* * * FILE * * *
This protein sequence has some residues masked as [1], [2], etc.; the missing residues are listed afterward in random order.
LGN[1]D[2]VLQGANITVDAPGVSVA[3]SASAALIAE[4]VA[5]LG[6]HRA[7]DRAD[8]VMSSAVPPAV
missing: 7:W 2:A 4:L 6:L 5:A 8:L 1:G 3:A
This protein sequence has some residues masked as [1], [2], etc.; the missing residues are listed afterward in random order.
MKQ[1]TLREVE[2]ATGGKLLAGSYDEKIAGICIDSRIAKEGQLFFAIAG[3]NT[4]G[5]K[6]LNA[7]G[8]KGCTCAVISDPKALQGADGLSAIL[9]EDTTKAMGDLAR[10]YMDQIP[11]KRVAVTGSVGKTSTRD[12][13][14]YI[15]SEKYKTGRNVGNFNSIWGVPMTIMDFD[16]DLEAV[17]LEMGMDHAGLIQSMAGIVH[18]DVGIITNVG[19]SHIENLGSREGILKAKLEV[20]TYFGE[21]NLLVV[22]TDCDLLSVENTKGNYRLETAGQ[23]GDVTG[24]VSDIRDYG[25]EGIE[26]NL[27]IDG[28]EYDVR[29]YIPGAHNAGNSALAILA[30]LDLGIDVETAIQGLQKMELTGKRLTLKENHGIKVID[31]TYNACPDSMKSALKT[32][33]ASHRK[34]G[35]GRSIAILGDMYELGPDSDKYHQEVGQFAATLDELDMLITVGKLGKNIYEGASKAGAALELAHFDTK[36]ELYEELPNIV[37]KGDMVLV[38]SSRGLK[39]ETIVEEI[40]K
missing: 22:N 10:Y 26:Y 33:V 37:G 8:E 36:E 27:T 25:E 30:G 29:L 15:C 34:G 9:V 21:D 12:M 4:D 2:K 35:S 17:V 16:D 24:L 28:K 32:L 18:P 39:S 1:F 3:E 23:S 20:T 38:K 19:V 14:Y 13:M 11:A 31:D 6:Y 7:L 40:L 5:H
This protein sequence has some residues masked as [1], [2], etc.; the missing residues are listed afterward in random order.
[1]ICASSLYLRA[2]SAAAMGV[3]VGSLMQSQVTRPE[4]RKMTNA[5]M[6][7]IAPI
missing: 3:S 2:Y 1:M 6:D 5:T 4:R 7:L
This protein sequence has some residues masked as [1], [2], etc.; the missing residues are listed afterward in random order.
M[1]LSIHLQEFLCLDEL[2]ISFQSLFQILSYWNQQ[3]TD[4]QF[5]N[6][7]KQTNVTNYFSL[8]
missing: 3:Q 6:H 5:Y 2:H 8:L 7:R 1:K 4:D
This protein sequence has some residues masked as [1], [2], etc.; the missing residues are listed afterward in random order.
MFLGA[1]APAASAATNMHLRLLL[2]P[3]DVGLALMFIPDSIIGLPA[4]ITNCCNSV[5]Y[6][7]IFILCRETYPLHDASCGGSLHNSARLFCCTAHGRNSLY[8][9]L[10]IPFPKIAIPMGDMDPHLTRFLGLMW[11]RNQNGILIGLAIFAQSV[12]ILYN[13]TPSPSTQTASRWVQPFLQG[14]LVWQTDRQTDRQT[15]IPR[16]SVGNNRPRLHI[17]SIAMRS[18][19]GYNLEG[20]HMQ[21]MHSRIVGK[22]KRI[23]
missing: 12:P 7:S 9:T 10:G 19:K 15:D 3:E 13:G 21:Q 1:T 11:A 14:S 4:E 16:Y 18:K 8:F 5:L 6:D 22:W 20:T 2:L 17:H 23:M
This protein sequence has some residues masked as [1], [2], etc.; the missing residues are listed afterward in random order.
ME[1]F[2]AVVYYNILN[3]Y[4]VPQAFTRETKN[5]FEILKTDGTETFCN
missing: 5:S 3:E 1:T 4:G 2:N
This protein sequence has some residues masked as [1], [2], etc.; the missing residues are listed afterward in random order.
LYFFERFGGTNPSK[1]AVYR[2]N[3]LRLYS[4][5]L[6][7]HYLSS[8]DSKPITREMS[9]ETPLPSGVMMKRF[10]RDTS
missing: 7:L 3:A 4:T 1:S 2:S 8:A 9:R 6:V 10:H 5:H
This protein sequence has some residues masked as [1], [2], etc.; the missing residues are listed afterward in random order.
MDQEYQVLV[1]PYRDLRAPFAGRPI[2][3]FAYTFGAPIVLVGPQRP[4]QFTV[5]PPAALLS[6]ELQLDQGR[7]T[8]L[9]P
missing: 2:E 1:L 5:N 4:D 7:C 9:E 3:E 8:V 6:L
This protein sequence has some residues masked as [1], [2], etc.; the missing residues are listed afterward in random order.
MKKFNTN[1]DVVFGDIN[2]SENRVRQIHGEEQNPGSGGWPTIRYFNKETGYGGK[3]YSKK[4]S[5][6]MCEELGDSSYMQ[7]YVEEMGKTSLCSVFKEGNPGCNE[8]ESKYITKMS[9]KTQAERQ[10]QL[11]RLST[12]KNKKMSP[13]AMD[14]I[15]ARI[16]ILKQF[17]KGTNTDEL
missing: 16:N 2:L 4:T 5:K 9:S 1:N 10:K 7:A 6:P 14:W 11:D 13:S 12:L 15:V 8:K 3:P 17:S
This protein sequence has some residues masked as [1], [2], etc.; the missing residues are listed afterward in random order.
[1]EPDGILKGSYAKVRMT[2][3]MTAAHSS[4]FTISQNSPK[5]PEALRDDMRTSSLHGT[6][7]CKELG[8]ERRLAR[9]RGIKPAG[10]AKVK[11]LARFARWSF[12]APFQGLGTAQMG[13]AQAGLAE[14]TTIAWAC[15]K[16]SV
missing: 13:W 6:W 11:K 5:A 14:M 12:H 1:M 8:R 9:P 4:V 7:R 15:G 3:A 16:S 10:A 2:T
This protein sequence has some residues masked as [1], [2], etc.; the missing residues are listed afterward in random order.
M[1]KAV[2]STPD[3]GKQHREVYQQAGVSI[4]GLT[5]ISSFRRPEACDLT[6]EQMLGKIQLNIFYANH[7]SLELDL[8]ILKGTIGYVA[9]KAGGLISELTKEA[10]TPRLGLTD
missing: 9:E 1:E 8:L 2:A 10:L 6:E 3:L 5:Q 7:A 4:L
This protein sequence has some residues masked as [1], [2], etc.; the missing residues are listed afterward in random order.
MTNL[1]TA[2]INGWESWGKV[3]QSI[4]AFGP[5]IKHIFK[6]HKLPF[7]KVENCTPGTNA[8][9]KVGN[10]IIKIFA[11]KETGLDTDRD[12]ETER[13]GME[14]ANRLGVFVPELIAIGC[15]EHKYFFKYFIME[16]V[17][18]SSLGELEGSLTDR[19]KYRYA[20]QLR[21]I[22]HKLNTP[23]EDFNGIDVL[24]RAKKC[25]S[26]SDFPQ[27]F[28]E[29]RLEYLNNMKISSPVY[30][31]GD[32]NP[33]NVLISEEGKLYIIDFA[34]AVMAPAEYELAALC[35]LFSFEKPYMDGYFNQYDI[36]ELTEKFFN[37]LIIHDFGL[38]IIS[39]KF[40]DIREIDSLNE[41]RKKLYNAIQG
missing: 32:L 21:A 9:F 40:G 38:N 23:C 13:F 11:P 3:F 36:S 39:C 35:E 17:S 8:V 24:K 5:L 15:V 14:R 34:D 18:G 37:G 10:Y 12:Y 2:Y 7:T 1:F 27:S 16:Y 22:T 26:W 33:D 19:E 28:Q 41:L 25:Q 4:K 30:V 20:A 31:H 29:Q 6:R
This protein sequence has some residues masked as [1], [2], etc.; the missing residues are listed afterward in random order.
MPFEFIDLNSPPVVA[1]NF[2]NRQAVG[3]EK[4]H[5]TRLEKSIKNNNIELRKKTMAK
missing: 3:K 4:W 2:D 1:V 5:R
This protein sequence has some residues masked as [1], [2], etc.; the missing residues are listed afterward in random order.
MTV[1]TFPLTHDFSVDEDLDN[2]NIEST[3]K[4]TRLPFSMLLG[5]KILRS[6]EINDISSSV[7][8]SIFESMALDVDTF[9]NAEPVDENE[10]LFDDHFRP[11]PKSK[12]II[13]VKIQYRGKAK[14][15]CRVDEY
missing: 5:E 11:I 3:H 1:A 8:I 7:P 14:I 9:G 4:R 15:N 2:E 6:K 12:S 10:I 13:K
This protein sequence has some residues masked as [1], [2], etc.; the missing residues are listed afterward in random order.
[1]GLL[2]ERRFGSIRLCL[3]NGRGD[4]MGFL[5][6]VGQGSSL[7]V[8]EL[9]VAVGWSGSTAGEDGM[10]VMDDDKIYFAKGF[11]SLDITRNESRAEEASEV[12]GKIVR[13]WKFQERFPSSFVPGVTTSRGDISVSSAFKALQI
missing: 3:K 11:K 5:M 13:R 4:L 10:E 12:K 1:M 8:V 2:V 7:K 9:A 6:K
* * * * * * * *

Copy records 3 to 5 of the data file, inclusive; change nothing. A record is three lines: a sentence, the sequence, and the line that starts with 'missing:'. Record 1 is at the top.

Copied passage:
This protein sequence has some residues masked as [1], [2], etc.; the missing residues are listed afterward in random order.
[1]ICASSLYLRA[2]SAAAMGV[3]VGSLMQSQVTRPE[4]RKMTNA[5]M[6][7]IAPI
missing: 3:S 2:Y 1:M 6:D 5:T 4:R 7:L
This protein sequence has some residues masked as [1], [2], etc.; the missing residues are listed afterward in random order.
M[1]LSIHLQEFLCLDEL[2]ISFQSLFQILSYWNQQ[3]TD[4]QF[5]N[6][7]KQTNVTNYFSL[8]
missing: 3:Q 6:H 5:Y 2:H 8:L 7:R 1:K 4:D
This protein sequence has some residues masked as [1], [2], etc.; the missing residues are listed afterward in random order.
MFLGA[1]APAASAATNMHLRLLL[2]P[3]DVGLALMFIPDSIIGLPA[4]ITNCCNSV[5]Y[6][7]IFILCRETYPLHDASCGGSLHNSARLFCCTAHGRNSLY[8][9]L[10]IPFPKIAIPMGDMDPHLTRFLGLMW[11]RNQNGILIGLAIFAQSV[12]ILYN[13]TPSPSTQTASRWVQPFLQG[14]LVWQTDRQTDRQT[15]IPR[16]SVGNNRPRLHI[17]SIAMRS[18][19]GYNLEG[20]HMQ[21]MHSRIVGK[22]KRI[23]
missing: 12:P 7:S 9:T 10:G 19:K 15:D 3:E 13:G 21:Q 1:T 11:A 14:S 4:E 16:Y 18:K 8:F 5:L 6:D 22:W 20:T 2:L 17:H 23:M